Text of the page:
raw food / adult dog feeding guide & calculator
HOME / RAW FOOD / ADULT DOG FEEDING GUIDE & CALCULATOR
You can purchase your Raw Transition Packs here
How much should you feed?
Switching to raw food
Raw feeding does not need to be gradually introduced, raw feeding can start straight away, simply feed your dog their existing food the night before and begin raw feeding the following morning. We do not recommend mixing kibble and raw.
Raw is fed at 2-3% of the ideal adult weight however this is just a guide as all dogs are different, some will need more and some will need less, monitoring weight and body shape is essential.
You can use the Adult Dog Raw Food calculator at the top of the page as a guide.
For puppies please see our puppy feeding guide.
Our 3 step raw transition consists of the following;
3 days Green Tripe – neutralizes any acidity in their stomach and boosts their digestion, basically gets everything ready for the next step. It may cause some stomach upset but this is perfectly normal at this stage.
3 days Meat & Bone – introduces their digestive system to the meat and bone content without the offal.
3 days Meat & Offal – introduces their digestive system to the offal content, this may cause some stomach upset but again this is perfectly normal at this stage.
After the 9 days transition your Dog is ready to start on completes. For a 2 week period after the transition we advise to just feed Chicken and/or Turkey 80 10 10’s, these proteins are lean and easier to digest. After 2 weeks you can start introducing other proteins along with oily fish and raw eggs.
A dog’s diet should comprise of an 80/10/10 ratio; 80% meat, 10% bone, 10% offal. 5% of the offal should be liver the other 5% should be secreting organ. This is known as a BARF diet (biologically appropriate raw food).
You should be aiming to feed at least 5 to 6 different proteins a week.
You should include as much oily fish as you can, up to 1 days weight allowance, this will ensure they are getting good quantities of Omega-3 & Omega-6 fatty acids, vitamins such A, B2, B3, B12 and vitamin D. A good way of doing this is to feed sprats, sardines or other whole fish or chunks with each meal, browse our fish section here.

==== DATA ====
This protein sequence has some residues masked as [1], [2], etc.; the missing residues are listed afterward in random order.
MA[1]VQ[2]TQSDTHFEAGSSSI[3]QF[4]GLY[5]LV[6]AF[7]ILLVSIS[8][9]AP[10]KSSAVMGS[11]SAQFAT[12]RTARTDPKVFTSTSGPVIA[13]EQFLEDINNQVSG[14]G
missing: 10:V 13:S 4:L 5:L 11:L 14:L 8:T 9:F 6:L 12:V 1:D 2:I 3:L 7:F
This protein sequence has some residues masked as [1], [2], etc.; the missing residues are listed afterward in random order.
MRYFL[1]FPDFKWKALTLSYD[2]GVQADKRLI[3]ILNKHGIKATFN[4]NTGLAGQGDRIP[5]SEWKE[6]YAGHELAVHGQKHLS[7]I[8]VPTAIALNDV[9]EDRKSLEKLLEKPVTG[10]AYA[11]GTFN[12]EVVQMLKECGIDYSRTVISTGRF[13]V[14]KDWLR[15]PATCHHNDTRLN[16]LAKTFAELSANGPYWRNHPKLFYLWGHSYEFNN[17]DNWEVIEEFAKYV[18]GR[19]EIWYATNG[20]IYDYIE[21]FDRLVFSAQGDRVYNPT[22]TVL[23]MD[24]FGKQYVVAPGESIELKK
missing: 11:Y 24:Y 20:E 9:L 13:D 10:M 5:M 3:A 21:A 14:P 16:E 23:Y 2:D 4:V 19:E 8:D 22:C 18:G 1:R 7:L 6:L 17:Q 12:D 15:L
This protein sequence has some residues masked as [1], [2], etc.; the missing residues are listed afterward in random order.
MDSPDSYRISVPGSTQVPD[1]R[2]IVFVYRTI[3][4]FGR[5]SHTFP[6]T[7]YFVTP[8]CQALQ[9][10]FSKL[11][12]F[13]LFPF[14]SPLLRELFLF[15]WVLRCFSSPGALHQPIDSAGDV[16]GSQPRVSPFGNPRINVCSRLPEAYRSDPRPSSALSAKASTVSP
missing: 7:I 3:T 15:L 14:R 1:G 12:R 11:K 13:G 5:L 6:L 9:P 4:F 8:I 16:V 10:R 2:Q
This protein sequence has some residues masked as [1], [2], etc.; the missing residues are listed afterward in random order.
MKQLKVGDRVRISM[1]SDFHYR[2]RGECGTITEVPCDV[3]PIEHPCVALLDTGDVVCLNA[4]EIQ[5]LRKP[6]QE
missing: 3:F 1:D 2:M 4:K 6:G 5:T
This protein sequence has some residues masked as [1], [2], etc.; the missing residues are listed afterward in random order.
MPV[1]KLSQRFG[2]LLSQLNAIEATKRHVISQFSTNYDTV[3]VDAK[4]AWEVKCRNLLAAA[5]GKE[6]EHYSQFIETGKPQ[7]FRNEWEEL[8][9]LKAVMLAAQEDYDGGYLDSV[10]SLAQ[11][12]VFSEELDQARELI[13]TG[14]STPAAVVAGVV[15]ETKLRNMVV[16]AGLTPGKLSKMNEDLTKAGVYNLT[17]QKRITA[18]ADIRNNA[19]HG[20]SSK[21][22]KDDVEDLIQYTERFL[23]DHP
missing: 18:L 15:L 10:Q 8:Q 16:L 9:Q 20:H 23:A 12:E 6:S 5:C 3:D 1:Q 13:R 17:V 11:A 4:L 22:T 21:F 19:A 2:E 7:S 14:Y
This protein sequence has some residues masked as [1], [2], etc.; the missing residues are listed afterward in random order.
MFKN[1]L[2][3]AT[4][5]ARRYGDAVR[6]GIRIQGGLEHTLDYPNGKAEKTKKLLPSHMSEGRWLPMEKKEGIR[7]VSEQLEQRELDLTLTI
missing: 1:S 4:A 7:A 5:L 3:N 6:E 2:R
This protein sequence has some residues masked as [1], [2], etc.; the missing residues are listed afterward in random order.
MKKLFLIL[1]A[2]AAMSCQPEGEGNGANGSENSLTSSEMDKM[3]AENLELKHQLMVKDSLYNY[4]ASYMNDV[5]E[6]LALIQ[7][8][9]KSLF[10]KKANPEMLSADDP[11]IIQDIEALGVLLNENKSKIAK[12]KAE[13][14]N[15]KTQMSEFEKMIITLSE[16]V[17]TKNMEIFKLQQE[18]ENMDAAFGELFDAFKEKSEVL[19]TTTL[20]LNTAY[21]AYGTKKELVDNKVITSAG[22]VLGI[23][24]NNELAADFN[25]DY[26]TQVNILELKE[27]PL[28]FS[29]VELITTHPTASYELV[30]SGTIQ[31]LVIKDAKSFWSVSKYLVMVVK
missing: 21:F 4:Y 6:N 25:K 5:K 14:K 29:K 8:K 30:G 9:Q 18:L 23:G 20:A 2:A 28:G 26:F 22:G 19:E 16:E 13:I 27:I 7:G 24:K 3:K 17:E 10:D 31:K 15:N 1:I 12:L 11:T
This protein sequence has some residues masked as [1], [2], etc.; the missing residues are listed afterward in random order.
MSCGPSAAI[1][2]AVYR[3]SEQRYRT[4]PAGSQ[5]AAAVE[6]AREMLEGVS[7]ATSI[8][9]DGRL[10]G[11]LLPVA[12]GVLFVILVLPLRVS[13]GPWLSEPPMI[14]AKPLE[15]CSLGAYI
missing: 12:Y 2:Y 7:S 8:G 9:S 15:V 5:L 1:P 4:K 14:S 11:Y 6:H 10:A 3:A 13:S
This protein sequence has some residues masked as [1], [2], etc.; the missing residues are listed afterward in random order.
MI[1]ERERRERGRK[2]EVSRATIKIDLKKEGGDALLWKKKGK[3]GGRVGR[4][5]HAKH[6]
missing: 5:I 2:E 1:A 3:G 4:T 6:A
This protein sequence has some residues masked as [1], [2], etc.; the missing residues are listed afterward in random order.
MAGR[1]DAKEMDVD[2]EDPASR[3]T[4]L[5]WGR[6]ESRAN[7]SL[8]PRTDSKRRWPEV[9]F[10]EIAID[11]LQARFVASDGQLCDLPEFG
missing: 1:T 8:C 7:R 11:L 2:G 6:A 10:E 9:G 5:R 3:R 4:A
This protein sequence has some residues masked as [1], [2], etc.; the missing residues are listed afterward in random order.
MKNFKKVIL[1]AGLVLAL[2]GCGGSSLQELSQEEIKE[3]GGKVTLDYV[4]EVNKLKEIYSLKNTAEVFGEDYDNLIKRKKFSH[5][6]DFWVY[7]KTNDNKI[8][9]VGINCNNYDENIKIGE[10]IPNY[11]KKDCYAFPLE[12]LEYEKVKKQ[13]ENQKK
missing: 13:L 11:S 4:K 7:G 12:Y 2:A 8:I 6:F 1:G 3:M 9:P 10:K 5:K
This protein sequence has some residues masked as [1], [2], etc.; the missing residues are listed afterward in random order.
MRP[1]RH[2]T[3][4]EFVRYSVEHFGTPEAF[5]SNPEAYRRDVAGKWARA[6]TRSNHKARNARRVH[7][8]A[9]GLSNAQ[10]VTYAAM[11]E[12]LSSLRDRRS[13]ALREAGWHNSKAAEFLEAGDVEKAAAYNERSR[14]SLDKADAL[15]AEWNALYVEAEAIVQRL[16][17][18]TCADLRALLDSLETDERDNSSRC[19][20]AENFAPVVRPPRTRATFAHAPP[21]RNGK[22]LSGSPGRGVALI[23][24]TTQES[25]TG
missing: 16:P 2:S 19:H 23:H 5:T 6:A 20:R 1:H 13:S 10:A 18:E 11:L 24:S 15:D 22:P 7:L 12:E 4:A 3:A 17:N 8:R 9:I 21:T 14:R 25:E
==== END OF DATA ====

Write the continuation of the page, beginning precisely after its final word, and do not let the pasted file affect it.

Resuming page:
You can feed two raw eggs a week, leave uncooked and the shell can be fed as well.
Bones can be fed but allowance must be made for the additional bone, boneless can be fed prior or after if need be.
Feeding tripe alone is not a healthy diet and although good for them it should not total more than 20% of their weekly weight allowance.
Too much heart, which is classed as muscle meat can be a problem so avoid complete brands that contain too much in a ratio to normal muscle meat, the same as tripe this should be limited to no more than 20% of their weekly weight allowance.
Ensure you include treats/bones etc fed separately as part of the daily allowance.
Fruit & Vegetables
You can choose to add in vegetables or feed a complete with added fruit & vegetables, this is down to preference and not necessarily essential for your dog. Not all dogs/cats can tolerate fruit and vegetables but if you choose to do so feed leafy green vegetables which should be lightly blitzed to breakdown and make more digestible.
Alternatively, you can add in supplements if you wish too.
Variety is key
There are many schools of thought regarding raw feeding and what suits one dog may not suit another, like us they are all different and variety is key, feed a constant rotational diet to avoid possible intolerances building.
Dogs do typically drink less when fed raw food as its higher in moisture.
You may notice they poo less this is normal however if they are struggling to poo try feeding some offal/heart and look at the bone content of what you are feeding.
If you notice your dog is bringing up yellow bile this may be a sign of hunger, gradually increase the daily amount or feed a light snack before bed.
For senior dogs, we would recommend feeding approximately 1-3% of their ideal adult weight.
As always if you have concerns about your dogs health please consult with your vet before making any dietary changes.